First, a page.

Furthermore, the United States was already losing support among many of its allies, especially in Europe, not least through its refusal to rein in the Israeli government in its wide-ranging destruction across the Occupied Territories. Furthermore, the wider problems of the diminishing of human rights in the war on terror, especially the detention without trial of hundreds of suspects, were being accompanied by the use by many governments of the "war on terror" as a means of countering legitimate political opposition.
Perhaps the greatest loss of support for the Bush administration resulted from its absolute determination to go to war with the regime in Iraq, and as the crisis with Iraq developed towards the end of 2002, so opposition to the more general aspects of US security policy was also heightened, not just in Europe but across much of the world. This culminated, early in 2003, in the most substantial trans-national anti-war demonstrations ever seen. Yet the war went ahead at the end of March and the regime was terminated within three weeks.
The Iraq War initially appeared to be a further big success for the Bush administration. Almost all of the military action was undertaken by US forces, with some 200,000 troops involved. Britain's overstretched armed forces contributed in a much smaller way, and there was minor assistance from some other states. But it was essentially Washington's war and it became apparent almost immediately that the US forces were, for the most part, seen as occupiers rather than liberators.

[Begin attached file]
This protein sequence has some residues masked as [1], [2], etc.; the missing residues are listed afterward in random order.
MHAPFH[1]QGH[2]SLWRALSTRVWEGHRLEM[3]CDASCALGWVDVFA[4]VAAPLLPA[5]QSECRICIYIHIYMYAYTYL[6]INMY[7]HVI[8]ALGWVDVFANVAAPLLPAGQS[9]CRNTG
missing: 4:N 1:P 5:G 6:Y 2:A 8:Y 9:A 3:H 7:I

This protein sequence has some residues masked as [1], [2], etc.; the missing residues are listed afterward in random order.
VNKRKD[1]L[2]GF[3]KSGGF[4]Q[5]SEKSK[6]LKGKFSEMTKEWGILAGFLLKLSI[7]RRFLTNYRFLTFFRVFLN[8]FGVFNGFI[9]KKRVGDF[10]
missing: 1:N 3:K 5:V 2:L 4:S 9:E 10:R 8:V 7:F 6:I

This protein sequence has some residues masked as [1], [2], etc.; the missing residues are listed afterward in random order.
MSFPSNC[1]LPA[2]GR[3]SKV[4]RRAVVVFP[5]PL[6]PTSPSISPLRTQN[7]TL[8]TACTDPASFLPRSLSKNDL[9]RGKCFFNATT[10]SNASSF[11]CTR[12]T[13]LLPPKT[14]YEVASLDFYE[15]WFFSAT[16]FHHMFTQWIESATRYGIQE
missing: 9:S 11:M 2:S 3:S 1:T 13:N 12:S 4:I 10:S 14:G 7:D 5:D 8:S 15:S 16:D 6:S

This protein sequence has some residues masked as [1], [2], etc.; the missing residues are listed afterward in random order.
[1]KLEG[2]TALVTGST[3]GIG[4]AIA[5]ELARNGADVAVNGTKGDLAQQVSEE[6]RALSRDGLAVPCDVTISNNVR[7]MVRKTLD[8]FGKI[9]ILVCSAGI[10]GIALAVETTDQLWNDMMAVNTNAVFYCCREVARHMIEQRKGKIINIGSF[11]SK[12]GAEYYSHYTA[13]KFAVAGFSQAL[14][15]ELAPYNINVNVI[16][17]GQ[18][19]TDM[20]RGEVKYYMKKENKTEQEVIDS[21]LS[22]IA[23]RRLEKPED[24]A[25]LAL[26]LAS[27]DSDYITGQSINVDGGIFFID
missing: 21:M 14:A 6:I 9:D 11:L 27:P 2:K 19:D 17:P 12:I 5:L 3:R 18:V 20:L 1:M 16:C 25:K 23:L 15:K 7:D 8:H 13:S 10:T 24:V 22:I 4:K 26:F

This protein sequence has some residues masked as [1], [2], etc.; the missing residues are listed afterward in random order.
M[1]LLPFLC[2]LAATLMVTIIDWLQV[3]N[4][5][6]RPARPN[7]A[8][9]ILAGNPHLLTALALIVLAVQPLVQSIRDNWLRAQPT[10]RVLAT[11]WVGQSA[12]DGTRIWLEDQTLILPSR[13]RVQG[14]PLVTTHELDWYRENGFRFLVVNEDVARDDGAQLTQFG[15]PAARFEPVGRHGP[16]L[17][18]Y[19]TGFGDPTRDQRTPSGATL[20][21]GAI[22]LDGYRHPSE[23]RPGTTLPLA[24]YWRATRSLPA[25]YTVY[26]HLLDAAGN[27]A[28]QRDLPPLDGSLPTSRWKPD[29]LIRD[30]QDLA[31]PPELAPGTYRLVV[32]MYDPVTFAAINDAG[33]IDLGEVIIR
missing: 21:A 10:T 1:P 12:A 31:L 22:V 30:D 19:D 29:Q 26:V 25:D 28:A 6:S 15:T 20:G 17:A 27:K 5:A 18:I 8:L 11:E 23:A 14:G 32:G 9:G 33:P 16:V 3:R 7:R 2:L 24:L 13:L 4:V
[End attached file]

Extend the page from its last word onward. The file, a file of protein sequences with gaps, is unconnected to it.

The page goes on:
Within a few weeks, the post-war situation had begun to deteriorate. This was happening at a time when al Qaeda and its associates remained active, where Afghanistan was deeply unstable and where, in a smaller but significant manner, the UK government was becoming embroiled in political controversy over the motivations for going to war, given that Iraq's much-vaunted weapons of mass destruction were nowhere to be found.
Although there has been extensive punitive action against al Qaeda and its associates and supporters, including the destruction of the Taliban regime, the killing or capture of some leaders, the indefinite detention of many others, and the closing up of some financial resources, the level of activity that has been maintained is remarkable.
While some planned attacks, such as those in Singapore and Paris, have been intercepted, many more have gone ahead. Together they show a capability that, despite two years of a "war on terror", seems more effective than in the two years before the 9/11 attacks. They include:
It is evident that these many incidents show that it is quite wrong to see al Qaeda as a single rigid and hierarchical organisation. While there is evidence of connections between a number of organisations, including a degree of coordination, what is much more significant is the extent of transnational support and the ability of national and regional groups to generate and undertake attacks.